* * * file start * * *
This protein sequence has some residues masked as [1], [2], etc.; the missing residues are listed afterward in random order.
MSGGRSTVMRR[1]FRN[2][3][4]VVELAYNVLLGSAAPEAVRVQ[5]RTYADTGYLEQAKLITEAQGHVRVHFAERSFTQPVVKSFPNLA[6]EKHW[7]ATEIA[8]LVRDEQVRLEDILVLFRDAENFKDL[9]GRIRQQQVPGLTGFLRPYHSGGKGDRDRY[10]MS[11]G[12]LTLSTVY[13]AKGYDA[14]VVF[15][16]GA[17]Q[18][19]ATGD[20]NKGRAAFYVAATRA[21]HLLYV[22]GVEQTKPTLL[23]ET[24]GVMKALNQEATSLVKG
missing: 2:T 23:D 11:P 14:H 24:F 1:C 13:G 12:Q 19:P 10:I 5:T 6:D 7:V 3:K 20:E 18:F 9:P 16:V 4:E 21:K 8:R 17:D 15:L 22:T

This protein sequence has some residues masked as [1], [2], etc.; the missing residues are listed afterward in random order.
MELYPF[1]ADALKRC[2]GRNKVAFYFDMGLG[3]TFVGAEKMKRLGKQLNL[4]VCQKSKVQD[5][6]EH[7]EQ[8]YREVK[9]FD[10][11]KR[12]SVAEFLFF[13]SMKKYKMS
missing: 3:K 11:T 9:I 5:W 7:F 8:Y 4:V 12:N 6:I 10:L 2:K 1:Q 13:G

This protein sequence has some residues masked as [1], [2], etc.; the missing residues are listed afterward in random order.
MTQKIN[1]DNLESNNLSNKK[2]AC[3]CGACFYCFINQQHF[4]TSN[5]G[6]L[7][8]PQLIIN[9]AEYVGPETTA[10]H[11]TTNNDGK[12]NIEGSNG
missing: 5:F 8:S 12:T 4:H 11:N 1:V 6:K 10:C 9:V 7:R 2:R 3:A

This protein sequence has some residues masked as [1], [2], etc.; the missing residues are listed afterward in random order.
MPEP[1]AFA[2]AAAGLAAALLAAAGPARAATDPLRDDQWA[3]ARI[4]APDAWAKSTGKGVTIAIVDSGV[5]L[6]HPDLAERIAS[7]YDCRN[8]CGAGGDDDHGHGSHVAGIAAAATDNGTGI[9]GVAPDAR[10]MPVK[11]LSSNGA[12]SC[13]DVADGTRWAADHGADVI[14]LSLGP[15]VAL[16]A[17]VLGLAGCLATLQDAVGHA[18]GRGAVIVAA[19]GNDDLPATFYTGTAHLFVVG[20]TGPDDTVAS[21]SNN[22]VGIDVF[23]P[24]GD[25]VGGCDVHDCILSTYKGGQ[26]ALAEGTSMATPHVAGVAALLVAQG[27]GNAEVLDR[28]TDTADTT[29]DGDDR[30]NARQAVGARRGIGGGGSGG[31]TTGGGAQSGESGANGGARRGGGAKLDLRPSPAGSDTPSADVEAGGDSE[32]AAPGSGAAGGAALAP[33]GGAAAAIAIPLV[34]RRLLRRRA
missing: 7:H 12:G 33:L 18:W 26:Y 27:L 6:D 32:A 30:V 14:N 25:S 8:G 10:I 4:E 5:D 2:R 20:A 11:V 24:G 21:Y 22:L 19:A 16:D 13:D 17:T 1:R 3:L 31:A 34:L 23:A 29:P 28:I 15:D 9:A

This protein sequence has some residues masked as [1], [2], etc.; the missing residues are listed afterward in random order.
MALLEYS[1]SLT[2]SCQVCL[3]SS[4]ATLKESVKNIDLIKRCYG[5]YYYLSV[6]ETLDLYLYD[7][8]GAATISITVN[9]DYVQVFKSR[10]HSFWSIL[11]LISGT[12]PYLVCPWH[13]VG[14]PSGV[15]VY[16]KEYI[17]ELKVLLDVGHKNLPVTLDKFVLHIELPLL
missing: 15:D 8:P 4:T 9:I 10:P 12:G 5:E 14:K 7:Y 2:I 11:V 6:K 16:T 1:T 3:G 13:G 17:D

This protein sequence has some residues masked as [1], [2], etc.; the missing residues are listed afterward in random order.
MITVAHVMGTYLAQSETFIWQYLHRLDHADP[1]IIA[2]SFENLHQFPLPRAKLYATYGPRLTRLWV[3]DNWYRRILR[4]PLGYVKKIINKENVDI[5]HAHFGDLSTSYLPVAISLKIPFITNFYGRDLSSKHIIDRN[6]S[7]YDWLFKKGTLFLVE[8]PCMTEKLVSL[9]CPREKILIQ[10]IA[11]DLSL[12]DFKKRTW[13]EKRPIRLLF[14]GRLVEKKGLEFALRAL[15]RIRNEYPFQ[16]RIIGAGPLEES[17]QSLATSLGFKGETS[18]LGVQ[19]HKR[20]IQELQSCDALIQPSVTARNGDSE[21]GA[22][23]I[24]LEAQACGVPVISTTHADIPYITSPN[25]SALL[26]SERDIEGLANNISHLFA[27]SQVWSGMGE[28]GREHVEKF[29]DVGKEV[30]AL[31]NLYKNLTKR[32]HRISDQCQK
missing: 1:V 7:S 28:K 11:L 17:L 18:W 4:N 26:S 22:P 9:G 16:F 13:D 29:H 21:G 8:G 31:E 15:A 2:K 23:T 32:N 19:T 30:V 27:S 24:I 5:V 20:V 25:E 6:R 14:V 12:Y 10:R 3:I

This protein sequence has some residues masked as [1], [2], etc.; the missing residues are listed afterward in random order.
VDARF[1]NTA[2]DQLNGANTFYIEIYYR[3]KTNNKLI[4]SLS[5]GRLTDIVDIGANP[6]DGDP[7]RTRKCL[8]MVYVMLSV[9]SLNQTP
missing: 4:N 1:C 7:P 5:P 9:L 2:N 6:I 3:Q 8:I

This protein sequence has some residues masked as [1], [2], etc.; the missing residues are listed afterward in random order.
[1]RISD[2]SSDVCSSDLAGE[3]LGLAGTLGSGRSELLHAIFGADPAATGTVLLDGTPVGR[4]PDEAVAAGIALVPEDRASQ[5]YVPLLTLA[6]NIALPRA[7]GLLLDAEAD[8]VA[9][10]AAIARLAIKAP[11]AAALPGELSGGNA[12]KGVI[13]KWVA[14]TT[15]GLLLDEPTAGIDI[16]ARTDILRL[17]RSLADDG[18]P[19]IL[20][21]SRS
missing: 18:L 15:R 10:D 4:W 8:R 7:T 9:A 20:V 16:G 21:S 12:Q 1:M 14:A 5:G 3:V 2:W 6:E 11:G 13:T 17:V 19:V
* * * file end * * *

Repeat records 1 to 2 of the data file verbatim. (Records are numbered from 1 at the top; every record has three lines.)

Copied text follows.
This protein sequence has some residues masked as [1], [2], etc.; the missing residues are listed afterward in random order.
MSGGRSTVMRR[1]FRN[2][3][4]VVELAYNVLLGSAAPEAVRVQ[5]RTYADTGYLEQAKLITEAQGHVRVHFAERSFTQPVVKSFPNLA[6]EKHW[7]ATEIA[8]LVRDEQVRLEDILVLFRDAENFKDL[9]GRIRQQQVPGLTGFLRPYHSGGKGDRDRY[10]MS[11]G[12]LTLSTVY[13]AKGYDA[14]VVF[15][16]GA[17]Q[18][19]ATGD[20]NKGRAAFYVAATRA[21]HLLYV[22]GVEQTKPTLL[23]ET[24]GVMKALNQEATSLVKG
missing: 2:T 23:D 11:P 14:H 24:F 1:C 13:G 12:Q 19:P 10:I 5:T 6:D 7:V 3:K 20:E 18:F 9:P 16:V 4:E 21:K 8:R 17:D 15:L 22:T

This protein sequence has some residues masked as [1], [2], etc.; the missing residues are listed afterward in random order.
MELYPF[1]ADALKRC[2]GRNKVAFYFDMGLG[3]TFVGAEKMKRLGKQLNL[4]VCQKSKVQD[5][6]EH[7]EQ[8]YREVK[9]FD[10][11]KR[12]SVAEFLFF[13]SMKKYKMS
missing: 3:K 11:T 9:I 5:W 7:F 8:Y 4:V 12:N 6:I 10:L 2:K 1:Q 13:G